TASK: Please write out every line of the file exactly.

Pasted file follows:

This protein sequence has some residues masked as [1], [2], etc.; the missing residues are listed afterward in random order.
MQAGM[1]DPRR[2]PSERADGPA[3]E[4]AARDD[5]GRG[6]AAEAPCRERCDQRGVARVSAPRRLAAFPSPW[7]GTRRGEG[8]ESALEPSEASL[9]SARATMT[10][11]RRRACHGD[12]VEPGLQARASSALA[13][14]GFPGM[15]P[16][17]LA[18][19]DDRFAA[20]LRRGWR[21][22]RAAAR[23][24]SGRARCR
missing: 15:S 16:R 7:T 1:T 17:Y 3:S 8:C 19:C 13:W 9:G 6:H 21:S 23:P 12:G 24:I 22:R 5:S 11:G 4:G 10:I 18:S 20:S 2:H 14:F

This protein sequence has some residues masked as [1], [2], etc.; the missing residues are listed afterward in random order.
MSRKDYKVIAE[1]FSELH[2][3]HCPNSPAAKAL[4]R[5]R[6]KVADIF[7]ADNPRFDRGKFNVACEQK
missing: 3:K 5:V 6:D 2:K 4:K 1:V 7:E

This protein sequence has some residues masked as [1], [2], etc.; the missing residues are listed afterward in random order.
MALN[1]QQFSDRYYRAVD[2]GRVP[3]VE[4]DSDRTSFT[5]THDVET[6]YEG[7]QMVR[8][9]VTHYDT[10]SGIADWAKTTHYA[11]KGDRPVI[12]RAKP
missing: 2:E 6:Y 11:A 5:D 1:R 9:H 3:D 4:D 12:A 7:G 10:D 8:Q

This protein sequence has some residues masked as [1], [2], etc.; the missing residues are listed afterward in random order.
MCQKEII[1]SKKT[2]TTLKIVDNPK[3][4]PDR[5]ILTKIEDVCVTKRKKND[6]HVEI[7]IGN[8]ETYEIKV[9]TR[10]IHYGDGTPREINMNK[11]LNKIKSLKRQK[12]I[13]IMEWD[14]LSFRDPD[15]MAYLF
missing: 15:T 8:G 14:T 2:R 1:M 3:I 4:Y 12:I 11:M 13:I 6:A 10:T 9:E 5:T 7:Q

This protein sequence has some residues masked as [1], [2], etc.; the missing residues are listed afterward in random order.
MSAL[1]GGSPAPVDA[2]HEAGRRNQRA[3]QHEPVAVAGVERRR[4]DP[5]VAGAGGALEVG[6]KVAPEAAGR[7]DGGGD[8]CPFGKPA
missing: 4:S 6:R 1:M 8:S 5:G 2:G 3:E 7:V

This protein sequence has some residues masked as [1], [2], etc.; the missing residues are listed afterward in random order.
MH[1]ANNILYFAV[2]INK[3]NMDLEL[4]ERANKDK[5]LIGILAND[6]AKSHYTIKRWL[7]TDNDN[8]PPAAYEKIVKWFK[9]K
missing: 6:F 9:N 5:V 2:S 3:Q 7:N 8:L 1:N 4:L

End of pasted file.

This protein sequence has some residues masked as [1], [2], etc.; the missing residues are listed afterward in random order.
MQAGM[1]DPRR[2]PSERADGPA[3]E[4]AARDD[5]GRG[6]AAEAPCRERCDQRGVARVSAPRRLAAFPSPW[7]GTRRGEG[8]ESALEPSEASL[9]SARATMT[10][11]RRRACHGD[12]VEPGLQARASSALA[13][14]GFPGM[15]P[16][17]LA[18][19]DDRFAA[20]LRRGWR[21][22]RAAAR[23][24]SGRARCR
missing: 15:S 16:R 7:T 1:T 17:Y 3:S 8:C 19:C 13:W 9:G 6:H 21:S 23:P 12:G 24:I 22:R 5:S 11:G 4:G 10:I 18:S 20:S 2:H 14:F

This protein sequence has some residues masked as [1], [2], etc.; the missing residues are listed afterward in random order.
MSRKDYKVIAE[1]FSELH[2][3]HCPNSPAAKAL[4]R[5]R[6]KVADIF[7]ADNPRFDRGKFNVACEQK
missing: 3:K 5:V 6:D 2:K 4:K 1:V 7:E

This protein sequence has some residues masked as [1], [2], etc.; the missing residues are listed afterward in random order.
MALN[1]QQFSDRYYRAVD[2]GRVP[3]VE[4]DSDRTSFT[5]THDVET[6]YEG[7]QMVR[8][9]VTHYDT[10]SGIADWAKTTHYA[11]KGDRPVI[12]RAKP
missing: 2:E 6:Y 11:A 5:D 1:R 9:H 3:D 4:D 12:A 7:G 10:D 8:Q

This protein sequence has some residues masked as [1], [2], etc.; the missing residues are listed afterward in random order.
MCQKEII[1]SKKT[2]TTLKIVDNPK[3][4]PDR[5]ILTKIEDVCVTKRKKND[6]HVEI[7]IGN[8]ETYEIKV[9]TR[10]IHYGDGTPREINMNK[11]LNKIKSLKRQK[12]I[13]IMEWD[14]LSFRDPD[15]MAYLF
missing: 15:T 8:G 14:T 2:R 1:M 3:I 4:Y 12:I 11:M 13:I 6:A 10:T 9:E 5:T 7:Q

This protein sequence has some residues masked as [1], [2], etc.; the missing residues are listed afterward in random order.
MSAL[1]GGSPAPVDA[2]HEAGRRNQRA[3]QHEPVAVAGVERRR[4]DP[5]VAGAGGALEVG[6]KVAPEAAGR[7]DGGGD[8]CPFGKPA
missing: 4:S 6:R 1:M 8:S 5:G 2:G 3:E 7:V

This protein sequence has some residues masked as [1], [2], etc.; the missing residues are listed afterward in random order.
MH[1]ANNILYFAV[2]INK[3]NMDLEL[4]ERANKDK[5]LIGILAND[6]AKSHYTIKRWL[7]TDNDN[8]PPAAYEKIVKWFK[9]K
missing: 6:F 9:N 5:V 2:S 3:Q 7:N 8:L 1:N 4:L